Cerebrospinal Fluid (CSF) Circulation, Composition, Functions

What is cerebrospinal fluid?

Cerebrospinal fluid (CSF) is a clear fluid that surrounds the brain and spinal cord. There is about 150 milliliters of CSF within the cerebral cavity that encloses the brain and spinal cord which allows the brain to “float” in the fluid.

Formation of Cerebrospinal Fluid (CSF)

Most of the CSF is secreted by the choroid plexus of the four ventricles. This accounts for about two-thirds of the 500 to 700 milliliters of CSF that are produced in a day. The remaining quantities of CSF are secreted by the ependymal surfaces of the ventricles and the arachnoid mater. A small amount of CSF also comes from the blood flow in the brain.

CSF is formed by an active process where sodium ions are transported across the epithelial cells and pushed outside of the choroid plexus. The positive sodium ions then attract negative chloride ions. This changes the osmotic gradient and the CSF with the higher ion concentration draws water across the choroid plexus membrane (osmosis). Glucose, bicarbonate ions and sodium are then transported out of the blood capillaries by other processes. This brings the composition of CSF similar to that of plasma, although the quantities of chloride ions, potassium ions and glucose are lower in the CSF.

The quantity of protein in the CSF may vary between 15mg/dL to 40mg/dL and glucose concentration is approximately 50 to 80mg/dL. (1)

Flow of Cerebrospinal Fluid

Fluid secreted from the choroid plexus of the lateral passes through the first and third ventricles and into the fourth ventricle. Minute amounts of CSF are added to the bulk from the lateral ventricles in the third and fourth ventricle. By exiting the fourth ventricle through the two lateral foramina (of Luschka) and the midline foramen (of Magendie), the cerebrospinal fluid enters the cisterna magna. This then drains into the subarachnoid space which surrounds the entire brain and spinal cord. Eventually CSF flows through the arachnoidal villi and is emptied into the several venous sinuses of the cerebrum. It is then returned into the venous circulation.

Functions of the Cerebrospinal Fluid

The main function of the cerebrospinal fluid is to act as a shock absorber thereby cushioning the brain. There is a very slight difference in the specific gravity of the brain and CSF which allows the brain to be “suspended” in the CSF. With a moderate blow or sudden jerking of the neck and head, the brain will move with the skull and not collide with it. With more severe blows, however, the brain can collide with the skull on the side opposite to the impact (contrecoup phenomenon) although the impact is usually reduced significantly due to the presence of CSF.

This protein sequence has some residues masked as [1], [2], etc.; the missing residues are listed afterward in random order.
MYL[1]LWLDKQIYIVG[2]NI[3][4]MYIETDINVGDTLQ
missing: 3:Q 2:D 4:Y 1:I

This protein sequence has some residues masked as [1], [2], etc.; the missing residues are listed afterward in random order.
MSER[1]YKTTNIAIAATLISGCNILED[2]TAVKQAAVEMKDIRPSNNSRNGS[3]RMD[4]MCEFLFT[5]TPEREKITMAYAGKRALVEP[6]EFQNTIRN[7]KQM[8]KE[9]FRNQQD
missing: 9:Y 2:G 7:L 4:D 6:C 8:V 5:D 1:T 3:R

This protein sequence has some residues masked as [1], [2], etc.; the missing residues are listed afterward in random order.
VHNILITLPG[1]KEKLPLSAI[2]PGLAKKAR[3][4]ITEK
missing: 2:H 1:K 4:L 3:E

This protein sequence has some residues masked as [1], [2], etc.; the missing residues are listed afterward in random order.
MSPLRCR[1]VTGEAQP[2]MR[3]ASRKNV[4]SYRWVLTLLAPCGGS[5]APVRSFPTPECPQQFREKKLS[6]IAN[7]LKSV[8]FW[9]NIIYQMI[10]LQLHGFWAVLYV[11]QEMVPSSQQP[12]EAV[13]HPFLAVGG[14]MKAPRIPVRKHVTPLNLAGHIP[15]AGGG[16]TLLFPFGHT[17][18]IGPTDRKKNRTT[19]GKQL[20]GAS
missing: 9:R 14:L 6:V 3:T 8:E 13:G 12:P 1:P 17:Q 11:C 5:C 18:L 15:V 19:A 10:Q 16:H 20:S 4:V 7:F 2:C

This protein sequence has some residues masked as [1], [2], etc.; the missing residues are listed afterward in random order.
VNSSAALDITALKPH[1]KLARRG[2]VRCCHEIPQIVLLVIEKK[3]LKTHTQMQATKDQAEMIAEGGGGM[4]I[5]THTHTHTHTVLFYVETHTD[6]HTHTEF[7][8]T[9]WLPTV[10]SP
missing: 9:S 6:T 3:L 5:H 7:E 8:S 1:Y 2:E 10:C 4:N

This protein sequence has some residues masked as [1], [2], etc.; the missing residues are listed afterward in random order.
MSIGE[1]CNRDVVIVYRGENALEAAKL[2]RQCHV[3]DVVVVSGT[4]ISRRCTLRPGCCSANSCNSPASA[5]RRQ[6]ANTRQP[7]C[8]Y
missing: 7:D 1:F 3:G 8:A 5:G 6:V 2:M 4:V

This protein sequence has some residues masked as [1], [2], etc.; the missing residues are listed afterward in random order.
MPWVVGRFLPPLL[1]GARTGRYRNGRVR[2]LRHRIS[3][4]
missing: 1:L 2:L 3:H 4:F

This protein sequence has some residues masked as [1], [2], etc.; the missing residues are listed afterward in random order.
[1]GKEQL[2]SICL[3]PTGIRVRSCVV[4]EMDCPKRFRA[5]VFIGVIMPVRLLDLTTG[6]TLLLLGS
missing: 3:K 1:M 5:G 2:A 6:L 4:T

Brain tissue is delicate and the brain is a heavy organ. By being suspended in CSF, it is not weighed down against the bony skull which could damage the lower parts of the brain tissue.

Alterations in the volume of CSF is a compensatory mechanism to deal with raised intracranial pressure associated with a hemorrhage (bleeding in the cranial cavity), hematoma (accumulation of blood) or cerebral edema (swelling of the brain).

Since the brain lacks a true lymphatic system, excess protein in the brain tissue spaces (which cannot enter into the veins of the brain) are carried through the perivascular spaces and into the subarachoid spaces by the cerebrospinal fluid. By passing through the arachnoid villi, the CSF carries the protein back into the venous blood stream. This route via the perivascular spaces may also be utilized to flush out cellular debris in the brain following an infection and other metabolic wastes.

References

  1. Cerebrospinal Fluid. Neuropathology – Northeastern Ohio Universities College of Medicine